Christmas has meant so many different things to me over the years. Sometimes joyful, sometimes a time of deep disappointment. We all know that Warm and rosy picture of families surrounded by love and laughter can be in another stratosphere, and many of us struggle, trying to fit in like the proverbial square peg.
I have come to love Christmas as I am now in the privileged position where I only spend time with those who bring me immense joy. It truly is the most wonderful time of the year for me. How wonderful that we have a beautiful addition to the clan in the form of our grandson this year. The people I choose to spend time with won’t define me by the catastrophic year that Bi polar disorder has gifted us with. There will be laughter, there will be songs, there will be games and there will be so so much love. The key words there are ‘I choose to spend time with’ There is not a hint of obligation around Christmas for me. It took a lot of therapy and self-love to get here.
It has been a long time since I have engaged in the Catholic traditions that I grew up with and I love the history around the Midwinter celebration. Today is the 21st December. It is usually the shortest day of the year and the longest night. The midwinter celebration was traditionally a solar event and I am proud of those that still dance around stone henge in pagan tradition. The latin for Solstice is Solstitium which means ‘the sun stands still’ . The solstice lasts for a few days usually ending on the 25th December. By the 25th, daylight is usually longer by one minute. This solar event symbolises rebirth and the continuation of life.
25th December has been seen as an auspicious day in many traditions. The birth of the Egyptian god Osiris, the Roman god Sol invictus and the Greek god Apollo were all to have taken place on this day. Jesus was given this date of birth 400 years after his actual birth. You can see why King Constantine, a new convert to Christianity would want to do this. This was an egocentric decision to overpower the pagan celebrations, he did pretty well didn’t he?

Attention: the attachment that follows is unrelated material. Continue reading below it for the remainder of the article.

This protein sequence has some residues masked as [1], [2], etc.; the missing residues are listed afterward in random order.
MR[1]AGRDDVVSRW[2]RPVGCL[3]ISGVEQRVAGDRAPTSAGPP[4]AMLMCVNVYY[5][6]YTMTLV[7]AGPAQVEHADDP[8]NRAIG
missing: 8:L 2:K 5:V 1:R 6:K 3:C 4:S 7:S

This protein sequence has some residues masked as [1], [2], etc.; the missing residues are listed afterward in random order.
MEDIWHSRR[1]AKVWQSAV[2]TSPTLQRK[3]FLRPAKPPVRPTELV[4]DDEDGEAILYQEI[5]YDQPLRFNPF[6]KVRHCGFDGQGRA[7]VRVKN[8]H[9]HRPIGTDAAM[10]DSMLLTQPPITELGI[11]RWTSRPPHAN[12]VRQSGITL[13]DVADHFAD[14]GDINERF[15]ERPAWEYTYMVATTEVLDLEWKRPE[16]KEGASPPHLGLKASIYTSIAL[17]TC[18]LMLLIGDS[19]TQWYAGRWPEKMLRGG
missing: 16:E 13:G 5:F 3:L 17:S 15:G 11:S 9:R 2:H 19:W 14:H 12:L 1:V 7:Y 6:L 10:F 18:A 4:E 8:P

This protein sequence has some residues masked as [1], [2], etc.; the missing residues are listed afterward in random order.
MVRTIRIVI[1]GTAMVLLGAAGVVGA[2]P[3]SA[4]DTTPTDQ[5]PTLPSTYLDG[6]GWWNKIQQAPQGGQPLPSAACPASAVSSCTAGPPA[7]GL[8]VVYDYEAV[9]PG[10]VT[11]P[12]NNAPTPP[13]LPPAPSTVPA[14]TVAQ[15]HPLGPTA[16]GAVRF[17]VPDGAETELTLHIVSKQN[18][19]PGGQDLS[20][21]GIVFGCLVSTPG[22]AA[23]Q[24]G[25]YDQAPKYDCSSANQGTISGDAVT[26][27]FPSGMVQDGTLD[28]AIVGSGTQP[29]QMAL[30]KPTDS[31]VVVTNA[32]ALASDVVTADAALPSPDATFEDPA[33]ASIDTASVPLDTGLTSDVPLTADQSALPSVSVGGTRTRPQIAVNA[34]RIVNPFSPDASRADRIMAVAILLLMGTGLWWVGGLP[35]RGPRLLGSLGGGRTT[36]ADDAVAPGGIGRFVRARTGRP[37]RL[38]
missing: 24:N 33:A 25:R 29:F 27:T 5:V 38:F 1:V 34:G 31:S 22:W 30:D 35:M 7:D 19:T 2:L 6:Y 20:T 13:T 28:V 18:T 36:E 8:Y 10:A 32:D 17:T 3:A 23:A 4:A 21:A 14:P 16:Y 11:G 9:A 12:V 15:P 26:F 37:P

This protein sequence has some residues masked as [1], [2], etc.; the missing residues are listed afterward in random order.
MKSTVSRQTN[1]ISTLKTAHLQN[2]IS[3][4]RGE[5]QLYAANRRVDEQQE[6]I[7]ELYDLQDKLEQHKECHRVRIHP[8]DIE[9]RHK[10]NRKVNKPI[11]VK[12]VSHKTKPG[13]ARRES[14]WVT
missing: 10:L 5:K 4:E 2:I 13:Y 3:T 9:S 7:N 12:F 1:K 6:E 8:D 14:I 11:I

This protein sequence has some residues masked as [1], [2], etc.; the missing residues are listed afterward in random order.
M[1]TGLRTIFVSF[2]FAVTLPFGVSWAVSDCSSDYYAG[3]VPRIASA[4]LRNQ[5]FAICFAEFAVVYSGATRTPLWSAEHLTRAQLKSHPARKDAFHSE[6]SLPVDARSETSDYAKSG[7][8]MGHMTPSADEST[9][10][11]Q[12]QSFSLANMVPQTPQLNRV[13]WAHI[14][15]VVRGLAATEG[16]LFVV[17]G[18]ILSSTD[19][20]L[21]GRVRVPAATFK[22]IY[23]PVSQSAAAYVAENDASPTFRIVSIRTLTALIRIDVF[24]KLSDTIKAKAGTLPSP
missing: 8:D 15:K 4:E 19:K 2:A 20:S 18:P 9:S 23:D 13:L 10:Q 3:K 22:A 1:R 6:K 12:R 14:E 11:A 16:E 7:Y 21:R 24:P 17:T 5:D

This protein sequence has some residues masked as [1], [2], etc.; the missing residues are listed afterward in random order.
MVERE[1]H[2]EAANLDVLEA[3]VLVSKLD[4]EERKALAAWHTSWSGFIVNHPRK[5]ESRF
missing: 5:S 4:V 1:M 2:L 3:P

According to Gillian Monk (Guardian, 2018) the midwinter celebration was all about the celebrating the preservation of life. Only the strongest animals could be kept and the weaker ones were slaughtered and preserved. Food was monitored to see if people could survive the winter months and seeds were sown. January to April were the famine months. 25th December would be the last celebration before the famine set in. Mead and wine that had been fermenting since the summer was free-flowing.
Trees and yule logs (not the chocolate kind) were brought inside to symbolise the protection of fragile life till it could be reborn. A belief was held that the spirit of summer, life and growth all went to shelter in ever green foliage. apparently early Christian leaders wanted a ban on ever green foliage in churches, but they were unsuccessful. The Holly and Ivy remains my favourite winter hymn. The Germans and Scandinavians would bring in the largest log, sometimes a tree trunk and burned it indoors.
As for good old Santa, the germans took him to America in the form of a bad-tempered elf called ‘Pelznickel’ he symbolised the wild side of life in midwinter. Mix him up with Norse god Odin, who rode an eight legged horse across winter skies and good ole St Nick…and bingo, we have our santa.
Lights were used to encourage the warmth of the sun to return and misletoe was believed to possess mystical powers to bring good luck and ward off evil. Misiltoe also symbolised love and friendship and can be blamed for those germ swapping kisses beneath said plant..blame those Norse folk for that.
I love the way that pagan celebrations bear no relevance to colour, creed or class. Nothing to do with getting yourself into debt after consuming nauseating perfume ads filled with a perfection nobody can attain. It’s not about judging the people around you by how much money they spent or how well they have progressed in the year passed. It’s about being grateful for the year we have had and being hopeful for the world yet to come. The Jesus I choose to think of was all about love, and I think many a pagan would have welcomed him to their fire side to share a glass of wine and a song. Happy Christmas everyone. Each and every one of us was once an innocent new born child, each and every one of us deserves love and connection. May you be blessed with both.
Reindeer – Sally Godden
Holly – painters-online.co.uk